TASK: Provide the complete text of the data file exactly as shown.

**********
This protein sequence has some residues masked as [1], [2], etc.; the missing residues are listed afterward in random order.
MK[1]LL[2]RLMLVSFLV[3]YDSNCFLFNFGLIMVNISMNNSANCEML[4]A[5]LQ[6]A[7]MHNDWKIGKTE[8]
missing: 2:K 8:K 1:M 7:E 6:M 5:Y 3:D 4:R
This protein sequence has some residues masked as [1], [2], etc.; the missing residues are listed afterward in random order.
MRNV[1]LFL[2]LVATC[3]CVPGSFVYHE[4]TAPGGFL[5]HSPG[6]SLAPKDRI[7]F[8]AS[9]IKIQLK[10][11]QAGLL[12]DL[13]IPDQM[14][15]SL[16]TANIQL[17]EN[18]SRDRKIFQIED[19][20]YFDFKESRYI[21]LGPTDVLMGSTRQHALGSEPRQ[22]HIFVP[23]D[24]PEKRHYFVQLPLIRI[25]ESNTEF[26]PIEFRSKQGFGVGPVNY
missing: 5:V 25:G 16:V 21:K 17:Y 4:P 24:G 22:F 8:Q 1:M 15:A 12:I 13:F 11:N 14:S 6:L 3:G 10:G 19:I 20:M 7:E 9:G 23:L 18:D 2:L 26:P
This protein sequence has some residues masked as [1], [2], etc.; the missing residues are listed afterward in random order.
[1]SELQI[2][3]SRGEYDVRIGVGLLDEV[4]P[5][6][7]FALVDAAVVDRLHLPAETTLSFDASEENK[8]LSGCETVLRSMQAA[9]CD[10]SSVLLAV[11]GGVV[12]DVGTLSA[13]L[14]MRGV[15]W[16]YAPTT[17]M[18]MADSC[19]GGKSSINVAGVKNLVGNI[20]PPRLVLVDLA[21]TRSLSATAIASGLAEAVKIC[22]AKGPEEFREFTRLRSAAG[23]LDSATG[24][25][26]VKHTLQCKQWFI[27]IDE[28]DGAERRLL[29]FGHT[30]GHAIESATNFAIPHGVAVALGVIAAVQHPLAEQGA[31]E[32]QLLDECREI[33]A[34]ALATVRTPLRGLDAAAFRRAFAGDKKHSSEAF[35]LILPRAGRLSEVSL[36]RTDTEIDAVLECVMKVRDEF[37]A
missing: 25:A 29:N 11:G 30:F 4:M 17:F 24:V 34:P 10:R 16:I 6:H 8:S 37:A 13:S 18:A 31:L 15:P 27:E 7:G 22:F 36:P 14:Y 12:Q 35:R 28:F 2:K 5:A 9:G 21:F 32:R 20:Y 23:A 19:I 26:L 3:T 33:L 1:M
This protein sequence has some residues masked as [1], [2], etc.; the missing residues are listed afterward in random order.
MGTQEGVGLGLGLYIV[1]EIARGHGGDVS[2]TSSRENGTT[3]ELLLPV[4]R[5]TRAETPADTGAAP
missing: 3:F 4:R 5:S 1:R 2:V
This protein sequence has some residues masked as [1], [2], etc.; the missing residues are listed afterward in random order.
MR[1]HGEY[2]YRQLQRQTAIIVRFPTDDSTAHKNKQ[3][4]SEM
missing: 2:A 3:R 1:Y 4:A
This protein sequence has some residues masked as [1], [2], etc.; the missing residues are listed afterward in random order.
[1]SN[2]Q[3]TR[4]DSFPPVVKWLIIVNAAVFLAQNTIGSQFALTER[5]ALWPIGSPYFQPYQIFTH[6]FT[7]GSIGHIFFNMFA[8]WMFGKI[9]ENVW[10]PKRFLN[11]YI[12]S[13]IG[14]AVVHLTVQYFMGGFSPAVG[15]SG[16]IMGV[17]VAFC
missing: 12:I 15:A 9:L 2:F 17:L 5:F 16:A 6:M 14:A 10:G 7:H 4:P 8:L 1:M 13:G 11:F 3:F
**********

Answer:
This protein sequence has some residues masked as [1], [2], etc.; the missing residues are listed afterward in random order.
MK[1]LL[2]RLMLVSFLV[3]YDSNCFLFNFGLIMVNISMNNSANCEML[4]A[5]LQ[6]A[7]MHNDWKIGKTE[8]
missing: 2:K 8:K 1:M 7:E 6:M 5:Y 3:D 4:R
This protein sequence has some residues masked as [1], [2], etc.; the missing residues are listed afterward in random order.
MRNV[1]LFL[2]LVATC[3]CVPGSFVYHE[4]TAPGGFL[5]HSPG[6]SLAPKDRI[7]F[8]AS[9]IKIQLK[10][11]QAGLL[12]DL[13]IPDQM[14][15]SL[16]TANIQL[17]EN[18]SRDRKIFQIED[19][20]YFDFKESRYI[21]LGPTDVLMGSTRQHALGSEPRQ[22]HIFVP[23]D[24]PEKRHYFVQLPLIRI[25]ESNTEF[26]PIEFRSKQGFGVGPVNY
missing: 5:V 25:G 16:V 21:K 17:Y 4:P 24:G 22:F 8:Q 1:M 15:A 12:I 13:F 11:N 14:S 6:L 3:G 10:G 19:I 20:M 7:E 9:G 23:L 18:D 2:L 26:P
This protein sequence has some residues masked as [1], [2], etc.; the missing residues are listed afterward in random order.
[1]SELQI[2][3]SRGEYDVRIGVGLLDEV[4]P[5][6][7]FALVDAAVVDRLHLPAETTLSFDASEENK[8]LSGCETVLRSMQAA[9]CD[10]SSVLLAV[11]GGVV[12]DVGTLSA[13]L[14]MRGV[15]W[16]YAPTT[17]M[18]MADSC[19]GGKSSINVAGVKNLVGNI[20]PPRLVLVDLA[21]TRSLSATAIASGLAEAVKIC[22]AKGPEEFREFTRLRSAAG[23]LDSATG[24][25][26]VKHTLQCKQWFI[27]IDE[28]DGAERRLL[29]FGHT[30]GHAIESATNFAIPHGVAVALGVIAAVQHPLAEQGA[31]E[32]QLLDECREI[33]A[34]ALATVRTPLRGLDAAAFRRAFAGDKKHSSEAF[35]LILPRAGRLSEVSL[36]RTDTEIDAVLECVMKVRDEF[37]A
missing: 25:A 29:N 11:G 30:F 4:M 17:F 24:V 34:P 10:R 16:I 6:H 8:S 37:A 13:S 18:A 31:L 15:P 27:E 7:G 22:F 36:P 14:Y 12:Q 35:R 28:F 2:K 5:A 9:G 21:F 32:R 20:Y 23:A 19:I 26:L 3:T 33:L 1:M
This protein sequence has some residues masked as [1], [2], etc.; the missing residues are listed afterward in random order.
MGTQEGVGLGLGLYIV[1]EIARGHGGDVS[2]TSSRENGTT[3]ELLLPV[4]R[5]TRAETPADTGAAP
missing: 3:F 4:R 5:S 1:R 2:V
This protein sequence has some residues masked as [1], [2], etc.; the missing residues are listed afterward in random order.
MR[1]HGEY[2]YRQLQRQTAIIVRFPTDDSTAHKNKQ[3][4]SEM
missing: 2:A 3:R 1:Y 4:A
This protein sequence has some residues masked as [1], [2], etc.; the missing residues are listed afterward in random order.
[1]SN[2]Q[3]TR[4]DSFPPVVKWLIIVNAAVFLAQNTIGSQFALTER[5]ALWPIGSPYFQPYQIFTH[6]FT[7]GSIGHIFFNMFA[8]WMFGKI[9]ENVW[10]PKRFLN[11]YI[12]S[13]IG[14]AVVHLTVQYFMGGFSPAVG[15]SG[16]IMGV[17]VAFC
missing: 12:I 15:A 9:L 2:F 17:L 5:F 16:A 6:M 14:A 10:G 7:H 4:P 8:L 1:M 13:G 11:F 3:F